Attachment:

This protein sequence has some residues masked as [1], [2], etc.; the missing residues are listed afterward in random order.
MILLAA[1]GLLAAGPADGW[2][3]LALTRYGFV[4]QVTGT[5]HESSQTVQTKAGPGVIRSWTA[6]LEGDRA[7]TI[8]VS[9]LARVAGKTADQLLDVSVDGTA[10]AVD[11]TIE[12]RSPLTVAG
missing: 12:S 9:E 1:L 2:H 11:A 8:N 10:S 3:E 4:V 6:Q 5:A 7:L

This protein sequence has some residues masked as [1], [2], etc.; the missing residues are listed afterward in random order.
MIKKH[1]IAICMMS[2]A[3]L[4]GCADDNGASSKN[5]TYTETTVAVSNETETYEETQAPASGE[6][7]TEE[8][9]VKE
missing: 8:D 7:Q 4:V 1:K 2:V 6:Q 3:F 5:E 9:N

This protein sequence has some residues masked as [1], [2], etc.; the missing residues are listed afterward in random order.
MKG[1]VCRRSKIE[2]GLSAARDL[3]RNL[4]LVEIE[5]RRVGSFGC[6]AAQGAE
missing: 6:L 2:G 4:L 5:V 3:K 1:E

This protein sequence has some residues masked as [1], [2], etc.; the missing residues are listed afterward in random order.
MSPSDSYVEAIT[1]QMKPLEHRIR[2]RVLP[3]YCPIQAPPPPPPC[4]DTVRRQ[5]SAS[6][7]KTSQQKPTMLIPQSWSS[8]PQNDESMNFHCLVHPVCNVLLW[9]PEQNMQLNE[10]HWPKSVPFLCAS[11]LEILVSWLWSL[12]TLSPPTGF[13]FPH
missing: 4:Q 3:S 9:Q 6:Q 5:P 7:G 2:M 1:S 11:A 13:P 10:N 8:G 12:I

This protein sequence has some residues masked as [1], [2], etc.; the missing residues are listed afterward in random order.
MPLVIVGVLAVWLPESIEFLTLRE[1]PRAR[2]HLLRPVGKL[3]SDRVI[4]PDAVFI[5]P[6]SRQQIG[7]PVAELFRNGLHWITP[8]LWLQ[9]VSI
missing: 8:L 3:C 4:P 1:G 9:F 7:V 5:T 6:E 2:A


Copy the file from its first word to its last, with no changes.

This protein sequence has some residues masked as [1], [2], etc.; the missing residues are listed afterward in random order.
MILLAA[1]GLLAAGPADGW[2][3]LALTRYGFV[4]QVTGT[5]HESSQTVQTKAGPGVIRSWTA[6]LEGDRA[7]TI[8]VS[9]LARVAGKTADQLLDVSVDGTA[10]AVD[11]TIE[12]RSPLTVAG
missing: 12:S 9:E 1:L 2:H 11:A 8:N 10:S 3:E 4:V 6:Q 5:A 7:L

This protein sequence has some residues masked as [1], [2], etc.; the missing residues are listed afterward in random order.
MIKKH[1]IAICMMS[2]A[3]L[4]GCADDNGASSKN[5]TYTETTVAVSNETETYEETQAPASGE[6][7]TEE[8][9]VKE
missing: 8:D 7:Q 4:V 1:K 2:V 6:Q 3:F 5:E 9:N

This protein sequence has some residues masked as [1], [2], etc.; the missing residues are listed afterward in random order.
MKG[1]VCRRSKIE[2]GLSAARDL[3]RNL[4]LVEIE[5]RRVGSFGC[6]AAQGAE
missing: 6:L 2:G 4:L 5:V 3:K 1:E

This protein sequence has some residues masked as [1], [2], etc.; the missing residues are listed afterward in random order.
MSPSDSYVEAIT[1]QMKPLEHRIR[2]RVLP[3]YCPIQAPPPPPPC[4]DTVRRQ[5]SAS[6][7]KTSQQKPTMLIPQSWSS[8]PQNDESMNFHCLVHPVCNVLLW[9]PEQNMQLNE[10]HWPKSVPFLCAS[11]LEILVSWLWSL[12]TLSPPTGF[13]FPH
missing: 4:Q 3:S 9:Q 6:Q 5:P 7:G 2:M 1:S 11:A 13:P 10:N 8:G 12:I

This protein sequence has some residues masked as [1], [2], etc.; the missing residues are listed afterward in random order.
MPLVIVGVLAVWLPESIEFLTLRE[1]PRAR[2]HLLRPVGKL[3]SDRVI[4]PDAVFI[5]P[6]SRQQIG[7]PVAELFRNGLHWITP[8]LWLQ[9]VSI
missing: 8:L 3:C 4:P 1:G 9:F 7:V 5:T 6:E 2:A